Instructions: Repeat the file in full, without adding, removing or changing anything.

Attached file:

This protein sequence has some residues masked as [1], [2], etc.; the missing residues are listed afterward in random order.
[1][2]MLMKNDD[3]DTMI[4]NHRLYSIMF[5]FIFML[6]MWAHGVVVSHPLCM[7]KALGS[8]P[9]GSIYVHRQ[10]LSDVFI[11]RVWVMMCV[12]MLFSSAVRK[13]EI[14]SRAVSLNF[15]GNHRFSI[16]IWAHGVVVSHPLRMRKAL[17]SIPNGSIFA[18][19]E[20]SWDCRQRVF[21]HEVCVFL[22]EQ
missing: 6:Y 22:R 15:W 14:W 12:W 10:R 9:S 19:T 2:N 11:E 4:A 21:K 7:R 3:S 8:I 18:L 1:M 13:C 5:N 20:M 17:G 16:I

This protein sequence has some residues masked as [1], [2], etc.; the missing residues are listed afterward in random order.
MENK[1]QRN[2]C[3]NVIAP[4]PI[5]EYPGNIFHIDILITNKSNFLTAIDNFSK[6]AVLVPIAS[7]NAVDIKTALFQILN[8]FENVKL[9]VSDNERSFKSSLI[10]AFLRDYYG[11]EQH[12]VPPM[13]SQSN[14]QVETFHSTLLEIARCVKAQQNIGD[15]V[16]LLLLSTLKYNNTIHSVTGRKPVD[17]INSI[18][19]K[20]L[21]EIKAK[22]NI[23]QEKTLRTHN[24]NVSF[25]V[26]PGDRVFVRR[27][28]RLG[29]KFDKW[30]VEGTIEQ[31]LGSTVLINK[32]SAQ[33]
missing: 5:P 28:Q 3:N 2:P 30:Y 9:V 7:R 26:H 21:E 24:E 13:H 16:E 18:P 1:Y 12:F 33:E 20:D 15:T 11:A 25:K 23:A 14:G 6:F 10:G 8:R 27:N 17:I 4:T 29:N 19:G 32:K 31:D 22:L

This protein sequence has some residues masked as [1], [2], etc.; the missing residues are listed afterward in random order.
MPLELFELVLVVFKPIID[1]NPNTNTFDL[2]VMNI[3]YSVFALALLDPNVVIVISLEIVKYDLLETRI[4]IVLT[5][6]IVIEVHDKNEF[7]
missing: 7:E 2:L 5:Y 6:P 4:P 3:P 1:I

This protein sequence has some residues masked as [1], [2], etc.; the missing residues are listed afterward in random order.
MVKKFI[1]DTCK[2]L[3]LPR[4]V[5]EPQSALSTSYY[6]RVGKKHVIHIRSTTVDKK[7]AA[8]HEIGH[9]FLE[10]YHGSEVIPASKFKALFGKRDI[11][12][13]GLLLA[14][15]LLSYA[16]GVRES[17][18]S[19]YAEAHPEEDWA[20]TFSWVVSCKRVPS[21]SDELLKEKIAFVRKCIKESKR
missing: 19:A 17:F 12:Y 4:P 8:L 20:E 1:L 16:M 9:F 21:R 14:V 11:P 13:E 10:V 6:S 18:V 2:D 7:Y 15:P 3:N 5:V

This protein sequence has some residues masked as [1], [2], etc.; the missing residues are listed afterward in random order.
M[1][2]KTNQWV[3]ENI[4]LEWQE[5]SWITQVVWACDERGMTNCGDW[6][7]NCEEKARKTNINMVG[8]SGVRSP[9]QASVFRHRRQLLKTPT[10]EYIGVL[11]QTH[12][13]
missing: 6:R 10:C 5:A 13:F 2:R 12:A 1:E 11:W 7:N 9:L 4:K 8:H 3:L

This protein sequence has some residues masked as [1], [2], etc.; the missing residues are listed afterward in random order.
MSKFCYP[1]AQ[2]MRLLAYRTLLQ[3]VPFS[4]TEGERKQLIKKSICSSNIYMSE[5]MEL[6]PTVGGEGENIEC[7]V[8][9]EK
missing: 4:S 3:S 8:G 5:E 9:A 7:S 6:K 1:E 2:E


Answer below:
This protein sequence has some residues masked as [1], [2], etc.; the missing residues are listed afterward in random order.
[1][2]MLMKNDD[3]DTMI[4]NHRLYSIMF[5]FIFML[6]MWAHGVVVSHPLCM[7]KALGS[8]P[9]GSIYVHRQ[10]LSDVFI[11]RVWVMMCV[12]MLFSSAVRK[13]EI[14]SRAVSLNF[15]GNHRFSI[16]IWAHGVVVSHPLRMRKAL[17]SIPNGSIFA[18][19]E[20]SWDCRQRVF[21]HEVCVFL[22]EQ
missing: 6:Y 22:R 15:W 14:W 12:W 10:R 9:S 19:T 2:N 11:E 4:A 21:K 7:R 3:S 8:I 18:L 1:M 13:C 5:N 20:M 17:G 16:I

This protein sequence has some residues masked as [1], [2], etc.; the missing residues are listed afterward in random order.
MENK[1]QRN[2]C[3]NVIAP[4]PI[5]EYPGNIFHIDILITNKSNFLTAIDNFSK[6]AVLVPIAS[7]NAVDIKTALFQILN[8]FENVKL[9]VSDNERSFKSSLI[10]AFLRDYYG[11]EQH[12]VPPM[13]SQSN[14]QVETFHSTLLEIARCVKAQQNIGD[15]V[16]LLLLSTLKYNNTIHSVTGRKPVD[17]INSI[18][19]K[20]L[21]EIKAK[22]NI[23]QEKTLRTHN[24]NVSF[25]V[26]PGDRVFVRR[27][28]RLG[29]KFDKW[30]VEGTIEQ[31]LGSTVLINK[32]SAQ[33]
missing: 5:P 28:Q 3:N 2:P 30:Y 9:V 7:R 26:H 21:E 24:E 13:H 16:E 18:P 1:Y 12:F 33:E 20:D 15:T 11:A 25:K 23:A 14:G 6:F 10:G 8:R 27:N 17:I 4:T 29:N 19:G 32:K 31:D 22:L

This protein sequence has some residues masked as [1], [2], etc.; the missing residues are listed afterward in random order.
MPLELFELVLVVFKPIID[1]NPNTNTFDL[2]VMNI[3]YSVFALALLDPNVVIVISLEIVKYDLLETRI[4]IVLT[5][6]IVIEVHDKNEF[7]
missing: 7:E 2:L 5:Y 6:P 4:P 3:P 1:I

This protein sequence has some residues masked as [1], [2], etc.; the missing residues are listed afterward in random order.
MVKKFI[1]DTCK[2]L[3]LPR[4]V[5]EPQSALSTSYY[6]RVGKKHVIHIRSTTVDKK[7]AA[8]HEIGH[9]FLE[10]YHGSEVIPASKFKALFGKRDI[11][12][13]GLLLA[14][15]LLSYA[16]GVRES[17][18]S[19]YAEAHPEEDWA[20]TFSWVVSCKRVPS[21]SDELLKEKIAFVRKCIKESKR
missing: 19:A 17:F 12:Y 4:P 8:L 20:E 1:L 16:M 9:F 21:R 14:V 11:P 13:E 10:V 6:S 18:V 2:D 7:Y 15:P 3:N 5:V

This protein sequence has some residues masked as [1], [2], etc.; the missing residues are listed afterward in random order.
M[1][2]KTNQWV[3]ENI[4]LEWQE[5]SWITQVVWACDERGMTNCGDW[6][7]NCEEKARKTNINMVG[8]SGVRSP[9]QASVFRHRRQLLKTPT[10]EYIGVL[11]QTH[12][13]
missing: 6:R 10:C 5:A 13:F 2:R 12:A 1:E 11:W 7:N 9:L 4:K 8:H 3:L

This protein sequence has some residues masked as [1], [2], etc.; the missing residues are listed afterward in random order.
MSKFCYP[1]AQ[2]MRLLAYRTLLQ[3]VPFS[4]TEGERKQLIKKSICSSNIYMSE[5]MEL[6]PTVGGEGENIEC[7]V[8][9]EK
missing: 4:S 3:S 8:G 5:E 9:A 7:S 6:K 1:E 2:E